The next round of negotiations will be a turning point. As host for the upcoming round, Mexico will have the power to convene a working group on gender and create discussion points. A decision on whether or not gender will be included in the negotiations is expected by the end of the round.

It is unclear what has caused this sudden interest from Mexico in incorporating gender to NAFTA. Gender equality has not been a priority for the current Mexican administration and it was not Mexico’s idea for it to be a part of the agenda. Such initiative originally came from Canada, and although they are advocating for it, the issue is not a top priority for them either.

Perhaps Mexico’s support for the inclusion of gender is due to antagonism towards the U.S. - or maybe the Government finally read the data on the impact that higher women’s participation in the labor force can have on a country’s GDP. Maybe the Government even believes it is the right thing to do, or they think it’s a good story to tell during the 2018 election campaign.

Including gender equality is a laudable objective, but protecting the billions of dollars in trade under risk of being lost with the renegotiations is Mexico’s utmost priority. The Government is ready to fight for its interests during negotiations, but, at the end of the day, gender equality is unlikely to be one of them.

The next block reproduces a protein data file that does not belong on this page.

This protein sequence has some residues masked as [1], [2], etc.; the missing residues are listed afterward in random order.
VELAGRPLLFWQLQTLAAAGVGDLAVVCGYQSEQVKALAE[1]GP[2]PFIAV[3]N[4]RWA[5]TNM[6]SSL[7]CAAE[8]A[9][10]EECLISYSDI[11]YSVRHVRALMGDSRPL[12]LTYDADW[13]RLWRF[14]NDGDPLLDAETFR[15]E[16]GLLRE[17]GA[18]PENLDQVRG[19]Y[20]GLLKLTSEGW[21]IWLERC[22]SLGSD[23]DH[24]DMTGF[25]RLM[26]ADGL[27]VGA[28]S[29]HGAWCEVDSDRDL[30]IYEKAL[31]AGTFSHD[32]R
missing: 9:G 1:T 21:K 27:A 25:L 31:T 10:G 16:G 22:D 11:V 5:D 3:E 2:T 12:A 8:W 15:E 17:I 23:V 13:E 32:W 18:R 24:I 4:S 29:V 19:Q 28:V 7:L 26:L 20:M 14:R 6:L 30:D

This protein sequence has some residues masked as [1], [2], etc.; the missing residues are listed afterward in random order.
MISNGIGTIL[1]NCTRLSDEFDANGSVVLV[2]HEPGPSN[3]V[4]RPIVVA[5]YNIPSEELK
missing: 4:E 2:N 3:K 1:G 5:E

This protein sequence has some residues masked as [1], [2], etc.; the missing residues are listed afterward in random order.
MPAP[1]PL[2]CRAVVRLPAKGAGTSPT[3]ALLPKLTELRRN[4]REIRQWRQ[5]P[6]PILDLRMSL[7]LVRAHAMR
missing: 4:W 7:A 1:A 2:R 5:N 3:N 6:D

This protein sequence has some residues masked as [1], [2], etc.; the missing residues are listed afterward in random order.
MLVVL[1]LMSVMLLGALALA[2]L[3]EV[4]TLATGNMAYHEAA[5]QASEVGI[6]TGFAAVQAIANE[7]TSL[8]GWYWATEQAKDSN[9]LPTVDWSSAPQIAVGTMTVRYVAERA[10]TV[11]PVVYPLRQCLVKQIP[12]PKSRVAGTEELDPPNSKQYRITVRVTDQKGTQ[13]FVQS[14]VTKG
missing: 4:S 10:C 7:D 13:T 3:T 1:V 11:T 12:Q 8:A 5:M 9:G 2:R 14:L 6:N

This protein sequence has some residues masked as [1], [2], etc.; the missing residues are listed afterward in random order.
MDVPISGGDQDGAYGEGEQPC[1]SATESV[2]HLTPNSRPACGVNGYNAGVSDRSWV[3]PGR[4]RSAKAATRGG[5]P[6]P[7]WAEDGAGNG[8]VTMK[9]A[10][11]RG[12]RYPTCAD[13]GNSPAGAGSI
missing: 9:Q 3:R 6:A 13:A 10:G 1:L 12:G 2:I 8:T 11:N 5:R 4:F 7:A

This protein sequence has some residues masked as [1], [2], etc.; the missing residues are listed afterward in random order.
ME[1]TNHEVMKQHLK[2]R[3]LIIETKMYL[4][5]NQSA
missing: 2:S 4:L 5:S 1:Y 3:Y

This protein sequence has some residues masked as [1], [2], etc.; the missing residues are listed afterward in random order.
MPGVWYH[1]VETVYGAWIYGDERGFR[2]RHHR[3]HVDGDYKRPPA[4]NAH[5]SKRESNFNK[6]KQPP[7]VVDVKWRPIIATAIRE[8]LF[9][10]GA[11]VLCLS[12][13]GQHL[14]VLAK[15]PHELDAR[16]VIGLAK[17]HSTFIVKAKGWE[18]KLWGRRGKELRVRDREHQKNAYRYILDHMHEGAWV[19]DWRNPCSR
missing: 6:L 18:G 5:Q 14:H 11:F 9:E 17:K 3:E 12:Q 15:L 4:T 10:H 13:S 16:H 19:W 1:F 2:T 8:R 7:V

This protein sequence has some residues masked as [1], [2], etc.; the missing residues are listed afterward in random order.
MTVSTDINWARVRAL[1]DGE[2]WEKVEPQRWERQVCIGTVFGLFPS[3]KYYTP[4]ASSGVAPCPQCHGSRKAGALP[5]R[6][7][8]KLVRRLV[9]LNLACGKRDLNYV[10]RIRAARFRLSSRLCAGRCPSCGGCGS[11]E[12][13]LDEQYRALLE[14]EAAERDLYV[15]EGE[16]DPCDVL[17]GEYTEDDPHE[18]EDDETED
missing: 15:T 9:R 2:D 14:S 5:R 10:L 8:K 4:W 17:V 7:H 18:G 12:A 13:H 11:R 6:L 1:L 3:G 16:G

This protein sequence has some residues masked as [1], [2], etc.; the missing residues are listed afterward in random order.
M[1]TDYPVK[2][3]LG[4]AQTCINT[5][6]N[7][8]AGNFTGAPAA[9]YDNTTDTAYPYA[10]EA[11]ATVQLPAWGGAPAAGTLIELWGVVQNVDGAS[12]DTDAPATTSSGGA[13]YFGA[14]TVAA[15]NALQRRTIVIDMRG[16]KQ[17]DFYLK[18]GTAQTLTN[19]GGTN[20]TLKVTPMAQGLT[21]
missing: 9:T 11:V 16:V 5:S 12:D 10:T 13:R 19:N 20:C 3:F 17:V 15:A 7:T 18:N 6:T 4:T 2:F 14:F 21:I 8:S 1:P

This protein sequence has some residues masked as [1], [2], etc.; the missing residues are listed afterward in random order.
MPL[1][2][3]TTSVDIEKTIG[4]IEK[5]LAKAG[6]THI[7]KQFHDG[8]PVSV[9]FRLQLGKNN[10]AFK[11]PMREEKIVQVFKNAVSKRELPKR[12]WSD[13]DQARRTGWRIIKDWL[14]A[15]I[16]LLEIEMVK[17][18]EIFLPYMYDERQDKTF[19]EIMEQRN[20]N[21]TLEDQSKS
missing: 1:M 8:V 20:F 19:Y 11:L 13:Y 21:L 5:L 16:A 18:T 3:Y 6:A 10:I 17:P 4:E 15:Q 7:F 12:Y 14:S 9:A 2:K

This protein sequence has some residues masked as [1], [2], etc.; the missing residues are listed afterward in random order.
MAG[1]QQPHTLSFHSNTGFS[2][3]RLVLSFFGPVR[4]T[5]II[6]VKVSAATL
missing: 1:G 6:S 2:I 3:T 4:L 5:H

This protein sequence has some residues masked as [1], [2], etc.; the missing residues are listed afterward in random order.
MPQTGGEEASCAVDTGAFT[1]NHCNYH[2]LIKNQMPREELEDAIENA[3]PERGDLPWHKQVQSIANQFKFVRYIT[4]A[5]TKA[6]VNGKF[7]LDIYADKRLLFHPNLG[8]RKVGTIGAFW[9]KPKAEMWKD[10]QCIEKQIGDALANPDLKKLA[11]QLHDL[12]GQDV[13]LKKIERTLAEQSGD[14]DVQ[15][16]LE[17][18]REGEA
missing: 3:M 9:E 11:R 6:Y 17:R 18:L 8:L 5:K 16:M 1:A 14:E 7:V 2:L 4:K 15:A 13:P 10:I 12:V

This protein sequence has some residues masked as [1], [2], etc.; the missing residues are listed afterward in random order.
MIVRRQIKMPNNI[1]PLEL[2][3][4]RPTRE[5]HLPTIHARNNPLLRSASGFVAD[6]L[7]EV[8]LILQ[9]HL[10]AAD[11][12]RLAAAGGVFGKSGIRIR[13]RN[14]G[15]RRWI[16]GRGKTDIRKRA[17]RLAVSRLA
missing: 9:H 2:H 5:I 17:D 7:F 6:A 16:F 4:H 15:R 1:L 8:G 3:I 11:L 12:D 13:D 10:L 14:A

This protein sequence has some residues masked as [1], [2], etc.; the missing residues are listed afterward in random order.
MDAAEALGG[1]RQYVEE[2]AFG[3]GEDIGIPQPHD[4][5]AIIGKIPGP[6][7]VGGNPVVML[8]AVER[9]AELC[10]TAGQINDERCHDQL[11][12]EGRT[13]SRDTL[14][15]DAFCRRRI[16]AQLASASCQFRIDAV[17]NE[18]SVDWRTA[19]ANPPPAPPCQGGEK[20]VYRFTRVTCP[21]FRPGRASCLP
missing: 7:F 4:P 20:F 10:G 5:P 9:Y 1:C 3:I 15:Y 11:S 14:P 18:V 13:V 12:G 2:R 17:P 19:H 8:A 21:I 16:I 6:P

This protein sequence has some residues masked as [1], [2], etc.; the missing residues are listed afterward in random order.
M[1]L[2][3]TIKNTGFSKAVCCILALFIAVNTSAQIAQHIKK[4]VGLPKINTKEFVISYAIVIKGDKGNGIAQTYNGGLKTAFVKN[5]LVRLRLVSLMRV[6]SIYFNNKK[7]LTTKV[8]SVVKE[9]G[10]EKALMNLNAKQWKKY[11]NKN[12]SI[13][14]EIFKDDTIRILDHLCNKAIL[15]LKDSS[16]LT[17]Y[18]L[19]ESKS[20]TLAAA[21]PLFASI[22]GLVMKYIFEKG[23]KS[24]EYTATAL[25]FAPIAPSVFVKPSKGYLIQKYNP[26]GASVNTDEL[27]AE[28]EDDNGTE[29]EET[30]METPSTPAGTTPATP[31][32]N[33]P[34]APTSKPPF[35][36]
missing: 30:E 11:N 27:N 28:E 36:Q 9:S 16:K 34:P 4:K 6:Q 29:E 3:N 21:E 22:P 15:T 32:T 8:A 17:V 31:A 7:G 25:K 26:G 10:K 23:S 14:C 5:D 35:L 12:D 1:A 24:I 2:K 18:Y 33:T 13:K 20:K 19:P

Nicole Figot works at Dalia Empower in Mexico City and promotes female leadership roles in business and public policy. 

Reference List:

Anonymous Interview. (2017). Interview with an advisor to a member of the NAFTA renegotiation working groups. Interviewed by Nicole Figot in Mexico City on October 31st, 2017.

Conapred. (2013). Embarazo, principal causa de discriminación laboral contra las mujeres. Consejo Nacional para Prevenir la Discriminación. Accessed on October 25th, 2017.

Fournier, C. (2017). This Obscure Nafta Chapter Could Be Canada’s Deal-Breaker Again. Bloomberg. Accessed on October 24th, 2017.

Gastélum, D. H. (2017). La modernización del Tratado de Libre Comercio. Crónica. Accessed on October 19th, 2017.

Government of Canada. Appendix II – Chapter N bis–Trade and Gender. Government of Canada. Accessed on October 25th, 2017.

Porter, C. (2017). Canada Wants a New Nafta to Include Gender and Indigenous Rights. The New York Times.  Accessed on October 2nd, 2017.

Rueda, R. (2017). México no aceptará seis puntos en la negociación del TLCAN. El Financiero. Accessed on October 27th, 2017.

Senado de la República. (2017a). Prioridades de México en las negociaciones para modernizar el Tratado de Libre Comercio de América del Norte. Senado de la República Mexicana. Accessed on September 31st, 2017.

Senado de la República. (2017b). Pública Solemne Celebrada en la Ciudad de México, el 13 de Octubre de 2017”, Diario de los Debates, Cámara de Senadores del Congreso de los Estados Unidos Mexicanos. Accessed on October 23rd, 2017.

Villamil, V. (2017). “Objetivos de México marcarían el ritmo en TLCAN 2.0”. El Financiero. Accessed on October 25th, 2017.

Marissa Conway